Zoning runs with the land, except when it doesn’t
While equal treatment under the law must always be a government priority, a number of municipal attorneys believe that zoning approvals can expire if not acted upon within a specified period of time.
It is common knowledge that zoning ‘runs with the land’ and any parcel- or lot-specific zoning approval, such as a dimensional variance, continues with the land, not the property owner. In other words, if the person you bought your home from was granted approval to infringe into the side yard setback by two feet to construct a garage, then you, as the current owner, can continue to legally make use of the garage too.
The reason is based in the Equal Protection Clause of the Fourteenth Amendment to the U.S. Constitution, which states that no state shall deny to any person within its jurisdiction the equal protection of the laws. In the case of a zoning variance, if the facts existed to approve the zoning request the first time, and then someone later asks for the same thing, under the same zoning ordinance, for the same parcel, there should be no way for the answer to be any different. Identical findings under identical circumstances is equal treatment under the law. Again, many planning and zoning officials understand that zoning decisions are permanent and run with the land.
Yet, zoning approvals can expire and it is common for an ordinance to have language that says ‘within X period of time an approved variance is valid and must be acted upon’. An example is a 90-120 day ‘window’ within which a variance must be acted upon. Such ordinance language does not conflict with the legal principle that variances are permanent and run with the land, because the variance has not been acted upon and rights have not been vested. Put differently, having zoning approval is not the same as ‘vesting rights’ by acting on a zoning approval with an investment on the property, such as the pouring of footings, construction of a foundation, or construction of the building.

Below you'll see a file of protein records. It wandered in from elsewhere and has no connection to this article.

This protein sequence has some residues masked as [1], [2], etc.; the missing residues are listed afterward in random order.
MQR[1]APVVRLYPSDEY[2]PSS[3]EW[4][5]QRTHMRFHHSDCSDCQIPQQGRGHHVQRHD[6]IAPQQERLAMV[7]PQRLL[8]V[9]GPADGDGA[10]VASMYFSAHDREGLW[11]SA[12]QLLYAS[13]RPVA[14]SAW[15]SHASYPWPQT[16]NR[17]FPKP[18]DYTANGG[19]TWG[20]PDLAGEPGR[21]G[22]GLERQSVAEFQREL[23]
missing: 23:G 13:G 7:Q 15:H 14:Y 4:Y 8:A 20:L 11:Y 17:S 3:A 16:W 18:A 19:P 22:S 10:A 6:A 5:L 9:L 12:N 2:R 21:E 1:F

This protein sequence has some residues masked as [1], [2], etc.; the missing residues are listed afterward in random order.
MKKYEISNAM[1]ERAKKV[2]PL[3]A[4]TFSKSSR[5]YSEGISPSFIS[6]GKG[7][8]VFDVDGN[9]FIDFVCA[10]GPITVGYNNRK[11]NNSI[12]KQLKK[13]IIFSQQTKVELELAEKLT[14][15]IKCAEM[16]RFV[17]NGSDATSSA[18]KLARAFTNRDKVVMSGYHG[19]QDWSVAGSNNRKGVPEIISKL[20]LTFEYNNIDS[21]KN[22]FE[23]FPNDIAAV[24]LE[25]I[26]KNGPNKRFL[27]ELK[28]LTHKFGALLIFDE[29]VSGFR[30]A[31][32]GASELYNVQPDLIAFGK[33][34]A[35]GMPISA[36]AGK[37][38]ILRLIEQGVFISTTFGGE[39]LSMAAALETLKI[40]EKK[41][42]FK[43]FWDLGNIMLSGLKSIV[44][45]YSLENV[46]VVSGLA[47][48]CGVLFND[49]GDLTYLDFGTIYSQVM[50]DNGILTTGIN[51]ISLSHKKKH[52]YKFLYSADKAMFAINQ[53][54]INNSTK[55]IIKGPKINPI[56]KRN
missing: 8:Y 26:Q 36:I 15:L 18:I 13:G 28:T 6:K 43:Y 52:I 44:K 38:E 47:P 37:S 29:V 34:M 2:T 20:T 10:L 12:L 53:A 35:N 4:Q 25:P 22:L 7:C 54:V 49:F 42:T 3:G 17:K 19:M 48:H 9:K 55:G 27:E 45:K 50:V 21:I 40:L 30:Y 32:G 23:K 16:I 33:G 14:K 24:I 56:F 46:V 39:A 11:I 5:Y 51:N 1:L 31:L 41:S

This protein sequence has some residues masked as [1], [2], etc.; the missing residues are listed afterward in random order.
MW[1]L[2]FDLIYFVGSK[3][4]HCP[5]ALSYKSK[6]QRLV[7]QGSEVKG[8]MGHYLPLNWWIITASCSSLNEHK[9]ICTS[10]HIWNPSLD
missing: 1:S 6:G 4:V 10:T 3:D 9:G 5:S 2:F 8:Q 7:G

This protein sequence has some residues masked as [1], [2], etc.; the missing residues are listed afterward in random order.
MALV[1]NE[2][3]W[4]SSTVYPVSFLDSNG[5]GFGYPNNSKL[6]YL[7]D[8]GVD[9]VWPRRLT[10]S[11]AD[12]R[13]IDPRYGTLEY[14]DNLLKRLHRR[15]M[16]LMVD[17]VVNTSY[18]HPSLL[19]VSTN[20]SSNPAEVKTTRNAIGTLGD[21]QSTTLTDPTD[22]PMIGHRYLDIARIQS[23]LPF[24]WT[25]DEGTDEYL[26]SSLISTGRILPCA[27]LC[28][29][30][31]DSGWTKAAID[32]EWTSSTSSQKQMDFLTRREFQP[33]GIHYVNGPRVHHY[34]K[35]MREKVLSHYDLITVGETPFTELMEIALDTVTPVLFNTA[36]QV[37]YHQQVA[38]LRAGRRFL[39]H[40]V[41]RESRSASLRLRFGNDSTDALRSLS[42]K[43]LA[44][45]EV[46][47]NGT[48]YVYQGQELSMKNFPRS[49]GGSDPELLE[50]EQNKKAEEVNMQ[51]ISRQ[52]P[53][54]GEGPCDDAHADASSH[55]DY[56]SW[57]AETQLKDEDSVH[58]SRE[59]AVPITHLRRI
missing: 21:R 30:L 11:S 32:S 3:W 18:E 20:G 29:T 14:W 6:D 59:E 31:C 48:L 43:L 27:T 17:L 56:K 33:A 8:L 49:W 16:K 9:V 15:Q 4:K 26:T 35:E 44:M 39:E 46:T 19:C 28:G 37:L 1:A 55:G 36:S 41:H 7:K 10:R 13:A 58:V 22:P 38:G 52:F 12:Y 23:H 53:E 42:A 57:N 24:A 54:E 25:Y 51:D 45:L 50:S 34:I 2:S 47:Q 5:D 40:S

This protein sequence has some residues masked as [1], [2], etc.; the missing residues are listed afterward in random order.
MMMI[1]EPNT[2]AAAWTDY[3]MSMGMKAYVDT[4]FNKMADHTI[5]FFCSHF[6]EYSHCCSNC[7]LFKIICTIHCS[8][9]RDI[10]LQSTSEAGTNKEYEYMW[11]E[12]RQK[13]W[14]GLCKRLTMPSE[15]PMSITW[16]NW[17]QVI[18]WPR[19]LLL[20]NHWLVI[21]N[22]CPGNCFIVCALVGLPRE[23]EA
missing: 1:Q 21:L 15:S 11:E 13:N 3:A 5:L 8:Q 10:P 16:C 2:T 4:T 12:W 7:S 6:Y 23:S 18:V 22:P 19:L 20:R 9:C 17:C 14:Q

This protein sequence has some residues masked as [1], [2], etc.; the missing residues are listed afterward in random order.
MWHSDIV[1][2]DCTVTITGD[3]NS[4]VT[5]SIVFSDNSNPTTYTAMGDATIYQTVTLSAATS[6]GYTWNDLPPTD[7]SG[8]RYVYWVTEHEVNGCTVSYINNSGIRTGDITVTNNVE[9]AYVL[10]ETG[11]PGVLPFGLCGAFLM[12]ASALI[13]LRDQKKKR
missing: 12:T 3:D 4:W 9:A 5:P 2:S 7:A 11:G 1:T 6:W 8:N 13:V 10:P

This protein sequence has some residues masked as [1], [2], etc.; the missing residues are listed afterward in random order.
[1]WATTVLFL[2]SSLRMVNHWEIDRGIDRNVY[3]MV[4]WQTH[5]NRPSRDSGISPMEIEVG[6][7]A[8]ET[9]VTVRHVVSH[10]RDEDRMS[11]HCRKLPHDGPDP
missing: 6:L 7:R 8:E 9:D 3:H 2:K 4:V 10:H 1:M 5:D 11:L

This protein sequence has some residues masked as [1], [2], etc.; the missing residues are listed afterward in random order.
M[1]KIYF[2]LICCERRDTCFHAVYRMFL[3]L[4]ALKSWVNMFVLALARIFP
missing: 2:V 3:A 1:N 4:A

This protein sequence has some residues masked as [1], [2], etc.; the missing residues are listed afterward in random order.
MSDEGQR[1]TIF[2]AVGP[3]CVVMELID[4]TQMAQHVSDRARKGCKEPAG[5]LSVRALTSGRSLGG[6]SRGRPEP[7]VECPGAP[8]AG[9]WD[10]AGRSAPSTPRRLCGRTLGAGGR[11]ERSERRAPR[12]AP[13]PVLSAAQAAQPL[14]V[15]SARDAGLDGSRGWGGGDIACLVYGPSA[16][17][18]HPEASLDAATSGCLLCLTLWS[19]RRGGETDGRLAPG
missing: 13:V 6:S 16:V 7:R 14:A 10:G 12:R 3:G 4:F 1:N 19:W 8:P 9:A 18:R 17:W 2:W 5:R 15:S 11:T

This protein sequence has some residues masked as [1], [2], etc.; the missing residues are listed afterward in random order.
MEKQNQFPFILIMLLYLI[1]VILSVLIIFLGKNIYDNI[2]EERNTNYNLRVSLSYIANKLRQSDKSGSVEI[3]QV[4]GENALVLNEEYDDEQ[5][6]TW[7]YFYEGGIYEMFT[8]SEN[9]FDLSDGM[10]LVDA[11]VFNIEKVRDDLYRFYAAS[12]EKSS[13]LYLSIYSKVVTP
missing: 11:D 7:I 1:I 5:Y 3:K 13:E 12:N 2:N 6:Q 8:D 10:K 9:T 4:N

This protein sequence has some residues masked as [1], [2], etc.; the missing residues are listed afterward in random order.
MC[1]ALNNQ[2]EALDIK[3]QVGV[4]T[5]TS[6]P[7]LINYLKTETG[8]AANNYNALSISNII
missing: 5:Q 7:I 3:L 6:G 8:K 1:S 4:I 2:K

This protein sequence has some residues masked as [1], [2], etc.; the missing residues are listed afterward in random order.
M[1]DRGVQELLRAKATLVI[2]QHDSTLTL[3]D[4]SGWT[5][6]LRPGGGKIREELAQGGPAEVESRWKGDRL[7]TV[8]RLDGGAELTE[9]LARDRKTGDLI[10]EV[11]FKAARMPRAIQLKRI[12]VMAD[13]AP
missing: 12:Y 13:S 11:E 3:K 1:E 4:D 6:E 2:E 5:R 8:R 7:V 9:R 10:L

A Florida Law Review article – Zoning Finality: Reconceptualizing Res Judicata Doctrine in Land Use Cases, Vol. 63 (Sterk & Brunelle, 2011) – frames the issue well from a legal scholar’s point of view. In the section ‘Time-Limited Variances and Special Permits’ (beginning on p. 1,157), the authors write “While a board can reasonably decide that circumstances might change …, reserving for itself the power to make a different decision that takes into account facts that subsequently unfold, a board cannot reasonably decide that its decision would be different … on precisely the same facts. As a result, the board’s current decision will bind the board in the future so long as the facts do not change” (p. 1,159). A footnote then reads “Whether the board should be free to depart from its initial determination based on newly discovered facts, that is, facts in existence at the time of that determination but not brought to the board’s attention, remains an open question. Courts typically defer to board decisions characterizing newly discovered evidence as changed circumstances”.
In conclusion, a zoning approval that has not been acted upon by the property owner can expire, but the approving body must be careful when weighing its decision the second time around. If the circumstances haven’t changed the second decision must be the same as the first, otherwise the local government may be at risk of a losing a challenge in court of violating one’s Constitutional rights to equal protection.
Michigan State University Extension land use educators can help your local unit of government better understand its legal roles, responsibilities, and limitations in planning and zoning. This is not a substitute for legal advice from a municipal attorney.